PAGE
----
Most of today’s independent African nations are dealing with economic, health, educational, and political problems.
Despite all of Africa’s wealthy resources, Africa is the poorest continent on Earth. Over 300 million people in Africa live on less than $1 a day. Those same 300 million do not have access to clean water. 1/3 of the population is malnourished. Less than half the population has access to hospitals or doctors. What can be done?
Africa is rich in natural resources, yet most countries do little manufacturing They sell raw materials to industrialized countries This has limited Africa’s economic growth, political stability. Other countries get rich while few in Africa do. In fact, most African countries are worse off today than in 1960! average incomes have decreased
African countries lack crucial infrastructure such as roads, airports, railroads, ports. Many people have little access to computers or high technology.
Newly independent countries borrowed money to build economies total debt of sub- Saharan governments was $227 billion by 1997 many Western leaders push to forgive Africa’s debts
“One-commodity” countries rely on export of one or two commodities commodity —agricultural or mining product that can be sold value varies daily based on worldwide supply and demand this makes “one-commodity” nations’ economies unstable Economists want Africans to diversify — create variety in economies
Ethiopia is one of the largest producers of coffee in the world. What would happen if there was a severe drought or famine? What if war broke out? What if…
Uneducated populace is a large barrier to economic development. Half the children in Africa are enrolled in school and less than 1/3 of them ever completes school. Average schooling time for women in Africa is 1.2 years in last 40 years. In Angola and Somalia, civil wars have destroyed school systems.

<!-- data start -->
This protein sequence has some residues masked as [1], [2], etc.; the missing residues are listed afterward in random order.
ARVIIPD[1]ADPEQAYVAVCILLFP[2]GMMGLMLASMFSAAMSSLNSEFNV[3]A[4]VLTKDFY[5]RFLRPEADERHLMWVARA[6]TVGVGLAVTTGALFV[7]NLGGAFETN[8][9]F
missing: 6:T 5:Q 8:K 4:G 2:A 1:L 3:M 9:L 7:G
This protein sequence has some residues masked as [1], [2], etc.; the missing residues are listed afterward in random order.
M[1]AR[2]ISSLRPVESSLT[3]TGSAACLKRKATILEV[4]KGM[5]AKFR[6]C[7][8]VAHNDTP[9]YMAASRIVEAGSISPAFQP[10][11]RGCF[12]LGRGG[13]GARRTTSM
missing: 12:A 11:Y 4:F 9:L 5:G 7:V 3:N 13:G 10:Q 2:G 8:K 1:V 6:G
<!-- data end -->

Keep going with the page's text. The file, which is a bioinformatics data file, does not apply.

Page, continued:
Many of Africa’s best and brightest end up migrating to western nations. This is known as “brain drain”. Many urge them to return and help out their nations.
Epidemic diseases are killing Africa’s people in huge numbers. African nations and countries around the world are using a variety of methods, including education, to eradicate disease.
Cholera —sometimes fatal infection spread by poor sanitation, lack of clean water Malaria —often-fatal infectious disease marked by chills, fever carried by mosquitoes; resistant to drugs due to overuse Acquired immune deficiency syndrome (AIDS) —caused by HIV virus 70% of adult, 80% of child AIDS cases are in Africa often paired with tuberculosis—infectious respiratory infection
AIDS has become a pandemic in Africa. A pandemic is an uncontrollable outbreak of a disease, affecting a large population over a wide geographic area. Of all 40 million people worldwide living with HIV/AIDS, 26 million cases are in Africa 3 million died from AIDS worldwide in 2000 2.4 million lived in sub-Saharan Africa In Swaziland, 3 of 4 deaths were from AIDS life expectancy has fallen from 58 years to 39